Another pro-illegal alien protest and, once again, the networks
champion the cause. Four weeks after the broadcast network evening shows
trumpeted May Day marches against Arizona's effort to enforce federal
law, another round of marches prompted ABC and NBC on Saturday night to
push the left-wing cause.
"Day of outrage, anger on the streets of Phoenix and across this country tonight," ABC anchor David Muir declared, pleading: "Will an army of protesters be heard?" Reporter Jeremy Hubbard began his story for World News: "In their most massive numbers yet, a deluge of adversaries rally and rail against what could soon be the law of the land in Arizona."
On NBC, Telemundo's Janet Rodriguez also presented the subject through the prism of those against the popular law: "Critics say the law unfairly targets Hispanics who make up about a third of the state's population. Recent college grad Martin Moreno worries about racial profiling" while another protester claimed "this law violates our fundamental principles of human dignity," before Rodriguez featured a woman holding a sign from ANSWER LA , the far-left/communist-affiliated group. Rodriguez, however, described her simply as "from Long Beach." The woman smeared as "racists" the majority of Americans who support the law.
From May 1, "Nets Celebrate May Day Pro-Illegal Immigrant Protests, Barely Mention Shot Deputy ," began:
"Angry backlash from coast to coast," ABC's David Muir teased Saturday's World News, "huge rallies across this country tonight against that new controversial immigration law." On CBS, Jeff Glor teased: "May Day Message. Immigrant right groups rally from coast to coast against Arizona's controversial new law."
The story on the Saturday, May 29 NBC Nightly News, transcript
provided by the MRC's Brad Wilmouth:
LESTER HOLT: Back here at home tonight, tens of thousands of people on both sides of the debate over illegal immigration are taking to the streets in Arizona where a tough new law is scheduled to go into effect on July 29th. Janet Rodriguez of our sister network Telemundo has been covering the rallies, and joins us tonight from Phoenix.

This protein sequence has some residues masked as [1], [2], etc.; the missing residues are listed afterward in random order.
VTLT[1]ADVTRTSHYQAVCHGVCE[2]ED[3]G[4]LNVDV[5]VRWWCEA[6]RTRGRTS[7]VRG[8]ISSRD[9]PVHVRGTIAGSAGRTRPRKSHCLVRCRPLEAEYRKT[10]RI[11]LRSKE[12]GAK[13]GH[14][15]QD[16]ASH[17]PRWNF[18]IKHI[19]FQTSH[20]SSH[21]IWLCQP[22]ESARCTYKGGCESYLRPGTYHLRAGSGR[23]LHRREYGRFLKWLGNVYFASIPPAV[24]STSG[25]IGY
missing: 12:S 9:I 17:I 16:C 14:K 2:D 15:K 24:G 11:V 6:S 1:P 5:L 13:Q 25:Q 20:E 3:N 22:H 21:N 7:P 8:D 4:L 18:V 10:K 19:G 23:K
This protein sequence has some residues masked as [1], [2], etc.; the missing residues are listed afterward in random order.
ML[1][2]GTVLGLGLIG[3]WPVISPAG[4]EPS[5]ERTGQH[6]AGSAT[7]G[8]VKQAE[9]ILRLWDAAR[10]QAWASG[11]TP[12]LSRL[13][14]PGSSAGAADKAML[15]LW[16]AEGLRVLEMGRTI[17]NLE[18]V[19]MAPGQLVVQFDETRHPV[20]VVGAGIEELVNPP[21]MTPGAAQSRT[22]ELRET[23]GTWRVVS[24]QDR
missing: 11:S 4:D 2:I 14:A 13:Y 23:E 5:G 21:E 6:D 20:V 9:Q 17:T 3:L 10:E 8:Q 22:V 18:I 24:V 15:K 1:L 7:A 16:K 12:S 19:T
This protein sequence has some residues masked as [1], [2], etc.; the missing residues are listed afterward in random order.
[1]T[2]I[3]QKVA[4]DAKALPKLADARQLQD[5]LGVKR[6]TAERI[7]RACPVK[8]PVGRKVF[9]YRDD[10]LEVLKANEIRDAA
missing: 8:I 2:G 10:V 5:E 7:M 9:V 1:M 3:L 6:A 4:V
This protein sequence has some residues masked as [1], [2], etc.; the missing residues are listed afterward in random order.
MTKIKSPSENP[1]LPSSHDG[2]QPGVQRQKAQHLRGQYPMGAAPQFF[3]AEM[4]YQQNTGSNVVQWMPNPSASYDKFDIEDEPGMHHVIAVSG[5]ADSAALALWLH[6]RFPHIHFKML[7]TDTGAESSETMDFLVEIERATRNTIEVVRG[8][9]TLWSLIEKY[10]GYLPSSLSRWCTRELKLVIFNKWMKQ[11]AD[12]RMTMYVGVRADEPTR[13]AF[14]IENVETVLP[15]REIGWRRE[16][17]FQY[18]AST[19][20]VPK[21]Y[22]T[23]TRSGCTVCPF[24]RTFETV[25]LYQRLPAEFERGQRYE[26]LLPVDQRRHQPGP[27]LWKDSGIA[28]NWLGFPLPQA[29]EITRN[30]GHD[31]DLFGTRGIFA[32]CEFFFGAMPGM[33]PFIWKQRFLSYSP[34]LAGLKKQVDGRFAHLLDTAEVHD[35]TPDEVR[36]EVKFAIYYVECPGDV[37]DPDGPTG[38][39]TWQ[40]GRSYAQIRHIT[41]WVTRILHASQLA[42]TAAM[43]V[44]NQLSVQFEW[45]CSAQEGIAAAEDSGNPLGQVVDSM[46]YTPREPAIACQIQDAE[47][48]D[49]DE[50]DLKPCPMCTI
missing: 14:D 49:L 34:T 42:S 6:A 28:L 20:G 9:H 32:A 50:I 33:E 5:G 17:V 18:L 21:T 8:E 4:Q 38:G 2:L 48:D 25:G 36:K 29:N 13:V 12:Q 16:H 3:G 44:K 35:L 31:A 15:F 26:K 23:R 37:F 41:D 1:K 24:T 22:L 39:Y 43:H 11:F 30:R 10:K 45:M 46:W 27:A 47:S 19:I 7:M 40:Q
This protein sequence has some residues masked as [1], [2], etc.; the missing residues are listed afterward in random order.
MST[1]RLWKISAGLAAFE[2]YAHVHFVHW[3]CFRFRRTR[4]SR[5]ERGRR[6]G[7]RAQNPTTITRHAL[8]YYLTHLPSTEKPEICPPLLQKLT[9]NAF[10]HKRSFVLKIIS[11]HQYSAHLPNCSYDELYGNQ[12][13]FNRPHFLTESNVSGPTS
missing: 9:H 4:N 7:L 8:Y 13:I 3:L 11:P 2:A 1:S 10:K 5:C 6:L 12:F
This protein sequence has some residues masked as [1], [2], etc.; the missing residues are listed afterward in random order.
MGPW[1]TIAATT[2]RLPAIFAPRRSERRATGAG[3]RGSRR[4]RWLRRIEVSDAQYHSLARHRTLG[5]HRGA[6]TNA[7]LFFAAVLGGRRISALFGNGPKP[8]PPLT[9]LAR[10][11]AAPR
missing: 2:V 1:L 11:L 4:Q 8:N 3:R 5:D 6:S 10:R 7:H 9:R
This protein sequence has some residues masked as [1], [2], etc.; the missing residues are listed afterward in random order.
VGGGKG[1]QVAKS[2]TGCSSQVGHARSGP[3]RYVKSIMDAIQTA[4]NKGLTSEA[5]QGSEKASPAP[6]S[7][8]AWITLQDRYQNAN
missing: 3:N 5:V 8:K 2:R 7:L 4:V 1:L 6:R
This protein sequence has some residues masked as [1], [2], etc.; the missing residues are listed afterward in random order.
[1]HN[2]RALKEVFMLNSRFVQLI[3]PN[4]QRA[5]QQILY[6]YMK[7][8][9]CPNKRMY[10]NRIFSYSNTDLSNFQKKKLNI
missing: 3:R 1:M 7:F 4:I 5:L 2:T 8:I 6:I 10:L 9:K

JANET RODRIGUEZ: Heading toward the state capital, a five-mile stretch of protesters, an estimated 30,000 marched through the streets of downtown Phoenix with dozens of police officers standing by.
UNIDENTIFIED MAN #1: We march because we recognize we are not marching with criminals.
RODRIGUEZ: The law, signed by Republican Governor Jan Brewer, and due to go into effect in late July, requires state and local police officers to check the status of people they believe are in the country illegally. Critics say the law unfairly targets Hispanics who make up about a third of the state's population. Recent college grad Martin Moreno worries about racial profiling.
MARTIN MORENO: It's not fair that people have to live in a state and feel afraid of the police, afraid of their local government.
RODRIGUEZ: Peter Morales came all the way from Boston.
PETER MORALES: This law violates our fundamental principles of human dignity.
RODRIGUEZ: Susan Doane from Long Beach.
SUSAN DOANE: People don't support this law. That is a minority of racists that does support this law.
RODRIGUEZ: Among the sea of signs calls for President Obama to take the lead in the immigration debate, and live up to his promise for immigration overhaul.
STATE REP. BEN MIRANDA (D-AZ): This President promised immigration reform this year, and he has not delivered. The end result is going to be a cost to his legacy.
UNIDENTIFIED MAN #2: Being a Nazi is un-American. Don't you know that?
RODRIGUEZ: J.T. Rady was a lone voice in this crowd, supporting the law, on face, by the number of protesters.
J.T. RADY, PROTESTER: We're taking a stand against this that numbers don't matter. It doesn't matter how many that they bring against us, we're still going to stand up against it.
RODRIGUEZ: And, Lester, supporters of the bill who will be holding their own rally later on today, say SB-1070 is critical and is long overdue and is critical to securing Arizona's border.
- Brent Baker is Vice President for Research and Publications at the Media Research Center. Click here  to follow him on Twitter.